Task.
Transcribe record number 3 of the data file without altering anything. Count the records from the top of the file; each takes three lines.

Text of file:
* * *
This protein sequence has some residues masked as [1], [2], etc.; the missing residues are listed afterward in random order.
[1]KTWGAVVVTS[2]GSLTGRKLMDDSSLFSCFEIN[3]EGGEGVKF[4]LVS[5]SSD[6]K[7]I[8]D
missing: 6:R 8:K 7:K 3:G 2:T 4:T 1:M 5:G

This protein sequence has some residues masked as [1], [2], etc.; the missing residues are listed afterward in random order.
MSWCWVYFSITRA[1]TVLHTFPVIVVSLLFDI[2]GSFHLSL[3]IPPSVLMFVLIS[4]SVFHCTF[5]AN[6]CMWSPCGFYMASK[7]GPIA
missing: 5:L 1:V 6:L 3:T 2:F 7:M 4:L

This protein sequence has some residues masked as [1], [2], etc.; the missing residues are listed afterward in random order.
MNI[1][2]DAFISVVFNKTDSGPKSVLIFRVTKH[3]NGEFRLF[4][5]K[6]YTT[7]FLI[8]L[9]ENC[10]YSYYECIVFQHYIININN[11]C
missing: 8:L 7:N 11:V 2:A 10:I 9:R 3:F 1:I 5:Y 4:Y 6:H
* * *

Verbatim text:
This protein sequence has some residues masked as [1], [2], etc.; the missing residues are listed afterward in random order.
MNI[1][2]DAFISVVFNKTDSGPKSVLIFRVTKH[3]NGEFRLF[4][5]K[6]YTT[7]FLI[8]L[9]ENC[10]YSYYECIVFQHYIININN[11]C
missing: 8:L 7:N 11:V 2:A 10:I 9:R 3:F 1:I 5:Y 4:Y 6:H